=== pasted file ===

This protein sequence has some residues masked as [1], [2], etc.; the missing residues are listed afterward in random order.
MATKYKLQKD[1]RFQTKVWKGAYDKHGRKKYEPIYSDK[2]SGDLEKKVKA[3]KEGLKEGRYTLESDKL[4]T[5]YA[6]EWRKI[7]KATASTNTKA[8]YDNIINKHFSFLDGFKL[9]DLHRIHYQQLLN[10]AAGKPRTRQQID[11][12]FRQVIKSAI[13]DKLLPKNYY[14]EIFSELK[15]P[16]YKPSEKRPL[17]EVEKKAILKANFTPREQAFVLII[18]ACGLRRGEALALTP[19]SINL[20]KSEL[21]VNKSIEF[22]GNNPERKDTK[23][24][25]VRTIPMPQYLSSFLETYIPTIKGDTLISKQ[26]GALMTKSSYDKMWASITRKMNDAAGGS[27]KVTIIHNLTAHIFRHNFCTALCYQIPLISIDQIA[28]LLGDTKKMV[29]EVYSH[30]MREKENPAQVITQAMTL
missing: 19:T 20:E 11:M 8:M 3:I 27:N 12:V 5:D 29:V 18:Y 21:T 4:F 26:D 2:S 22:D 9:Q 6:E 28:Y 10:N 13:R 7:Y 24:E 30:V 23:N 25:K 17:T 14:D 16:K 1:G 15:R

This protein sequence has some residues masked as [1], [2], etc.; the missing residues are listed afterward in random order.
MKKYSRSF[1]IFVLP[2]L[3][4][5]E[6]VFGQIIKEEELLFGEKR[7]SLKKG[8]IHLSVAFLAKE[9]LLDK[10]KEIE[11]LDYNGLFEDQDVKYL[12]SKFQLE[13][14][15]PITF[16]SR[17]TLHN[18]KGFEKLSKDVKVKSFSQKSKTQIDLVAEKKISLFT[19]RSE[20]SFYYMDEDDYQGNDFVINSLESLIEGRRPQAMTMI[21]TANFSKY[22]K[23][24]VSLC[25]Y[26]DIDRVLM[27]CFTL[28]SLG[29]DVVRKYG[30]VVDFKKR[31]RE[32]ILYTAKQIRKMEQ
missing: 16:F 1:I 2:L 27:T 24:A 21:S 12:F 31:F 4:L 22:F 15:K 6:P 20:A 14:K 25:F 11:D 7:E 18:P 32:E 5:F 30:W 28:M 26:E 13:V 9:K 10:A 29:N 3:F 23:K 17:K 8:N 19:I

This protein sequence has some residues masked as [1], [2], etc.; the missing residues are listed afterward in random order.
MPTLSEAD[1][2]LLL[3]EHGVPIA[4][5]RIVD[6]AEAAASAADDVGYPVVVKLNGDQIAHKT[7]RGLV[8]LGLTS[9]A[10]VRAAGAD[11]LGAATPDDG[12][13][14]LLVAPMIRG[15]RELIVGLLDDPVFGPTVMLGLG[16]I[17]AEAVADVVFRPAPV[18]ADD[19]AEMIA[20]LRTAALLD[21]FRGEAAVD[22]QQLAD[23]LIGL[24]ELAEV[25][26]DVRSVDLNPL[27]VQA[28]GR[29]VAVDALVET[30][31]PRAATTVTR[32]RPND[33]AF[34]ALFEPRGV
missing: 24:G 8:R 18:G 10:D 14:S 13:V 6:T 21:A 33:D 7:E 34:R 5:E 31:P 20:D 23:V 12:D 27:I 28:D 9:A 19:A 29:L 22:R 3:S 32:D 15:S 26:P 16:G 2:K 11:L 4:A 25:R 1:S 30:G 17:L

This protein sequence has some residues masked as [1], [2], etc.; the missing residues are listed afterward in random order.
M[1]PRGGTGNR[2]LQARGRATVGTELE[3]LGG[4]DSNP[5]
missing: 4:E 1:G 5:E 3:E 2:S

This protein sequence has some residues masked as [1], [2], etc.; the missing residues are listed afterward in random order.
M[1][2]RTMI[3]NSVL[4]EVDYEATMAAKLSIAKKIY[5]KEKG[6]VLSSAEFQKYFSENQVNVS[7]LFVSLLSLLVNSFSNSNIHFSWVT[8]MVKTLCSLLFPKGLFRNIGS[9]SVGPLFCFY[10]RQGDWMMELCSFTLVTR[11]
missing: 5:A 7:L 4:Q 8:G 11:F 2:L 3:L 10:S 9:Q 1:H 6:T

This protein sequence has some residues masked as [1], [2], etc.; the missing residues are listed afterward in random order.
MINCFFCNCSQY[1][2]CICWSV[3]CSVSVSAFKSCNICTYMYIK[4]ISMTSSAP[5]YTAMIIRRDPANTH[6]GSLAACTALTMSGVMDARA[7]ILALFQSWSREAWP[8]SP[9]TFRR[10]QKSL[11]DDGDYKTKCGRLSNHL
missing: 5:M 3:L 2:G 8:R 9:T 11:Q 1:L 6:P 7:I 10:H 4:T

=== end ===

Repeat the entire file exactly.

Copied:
This protein sequence has some residues masked as [1], [2], etc.; the missing residues are listed afterward in random order.
MATKYKLQKD[1]RFQTKVWKGAYDKHGRKKYEPIYSDK[2]SGDLEKKVKA[3]KEGLKEGRYTLESDKL[4]T[5]YA[6]EWRKI[7]KATASTNTKA[8]YDNIINKHFSFLDGFKL[9]DLHRIHYQQLLN[10]AAGKPRTRQQID[11][12]FRQVIKSAI[13]DKLLPKNYY[14]EIFSELK[15]P[16]YKPSEKRPL[17]EVEKKAILKANFTPREQAFVLII[18]ACGLRRGEALALTP[19]SINL[20]KSEL[21]VNKSIEF[22]GNNPERKDTK[23][24][25]VRTIPMPQYLSSFLETYIPTIKGDTLISKQ[26]GALMTKSSYDKMWASITRKMNDAAGGS[27]KVTIIHNLTAHIFRHNFCTALCYQIPLISIDQIA[28]LLGDTKKMV[29]EVYSH[30]MREKENPAQVITQAMTL
missing: 19:T 20:E 11:M 8:M 3:I 27:N 12:V 5:D 29:V 18:Y 21:T 4:F 26:D 2:S 22:D 9:Q 6:E 28:Y 10:N 13:R 7:Y 24:E 30:V 23:N 25:K 17:T 14:D 16:K 1:G 15:R

This protein sequence has some residues masked as [1], [2], etc.; the missing residues are listed afterward in random order.
MKKYSRSF[1]IFVLP[2]L[3][4][5]E[6]VFGQIIKEEELLFGEKR[7]SLKKG[8]IHLSVAFLAKE[9]LLDK[10]KEIE[11]LDYNGLFEDQDVKYL[12]SKFQLE[13][14][15]PITF[16]SR[17]TLHN[18]KGFEKLSKDVKVKSFSQKSKTQIDLVAEKKISLFT[19]RSE[20]SFYYMDEDDYQGNDFVINSLESLIEGRRPQAMTMI[21]TANFSKY[22]K[23][24]VSLC[25]Y[26]DIDRVLM[27]CFTL[28]SLG[29]DVVRKYG[30]VVDFKKR[31]RE[32]ILYTAKQIRKMEQ
missing: 16:F 1:I 2:L 27:T 24:A 21:S 12:F 31:F 4:L 22:F 15:K 6:P 20:A 14:K 25:F 11:D 7:E 18:P 32:E 5:F 30:W 28:M 26:E 13:V 9:K 10:A 29:N 3:F 23:K 17:K 8:N 19:I

This protein sequence has some residues masked as [1], [2], etc.; the missing residues are listed afterward in random order.
MPTLSEAD[1][2]LLL[3]EHGVPIA[4][5]RIVD[6]AEAAASAADDVGYPVVVKLNGDQIAHKT[7]RGLV[8]LGLTS[9]A[10]VRAAGAD[11]LGAATPDDG[12][13][14]LLVAPMIRG[15]RELIVGLLDDPVFGPTVMLGLG[16]I[17]AEAVADVVFRPAPV[18]ADD[19]AEMIA[20]LRTAALLD[21]FRGEAAVD[22]QQLAD[23]LIGL[24]ELAEV[25][26]DVRSVDLNPL[27]VQA[28]GR[29]VAVDALVET[30][31]PRAATTVTR[32]RPND[33]AF[34]ALFEPRGV
missing: 24:G 8:R 18:G 10:D 14:S 13:V 6:T 21:A 33:D 7:E 34:R 5:E 31:P 20:D 23:V 12:D 27:I 28:D 9:A 19:A 29:L 22:R 3:S 32:D 15:S 26:P 16:G 2:K 11:L 4:A 25:R 1:S 30:G 17:L

This protein sequence has some residues masked as [1], [2], etc.; the missing residues are listed afterward in random order.
M[1]PRGGTGNR[2]LQARGRATVGTELE[3]LGG[4]DSNP[5]
missing: 4:E 1:G 5:E 3:E 2:S

This protein sequence has some residues masked as [1], [2], etc.; the missing residues are listed afterward in random order.
M[1][2]RTMI[3]NSVL[4]EVDYEATMAAKLSIAKKIY[5]KEKG[6]VLSSAEFQKYFSENQVNVS[7]LFVSLLSLLVNSFSNSNIHFSWVT[8]MVKTLCSLLFPKGLFRNIGS[9]SVGPLFCFY[10]RQGDWMMELCSFTLVTR[11]
missing: 5:A 7:L 4:Q 8:G 11:F 2:L 3:L 10:S 9:Q 1:H 6:T

This protein sequence has some residues masked as [1], [2], etc.; the missing residues are listed afterward in random order.
MINCFFCNCSQY[1][2]CICWSV[3]CSVSVSAFKSCNICTYMYIK[4]ISMTSSAP[5]YTAMIIRRDPANTH[6]GSLAACTALTMSGVMDARA[7]ILALFQSWSREAWP[8]SP[9]TFRR[10]QKSL[11]DDGDYKTKCGRLSNHL
missing: 5:M 3:L 2:G 8:R 9:T 11:Q 1:L 6:P 7:I 10:H 4:T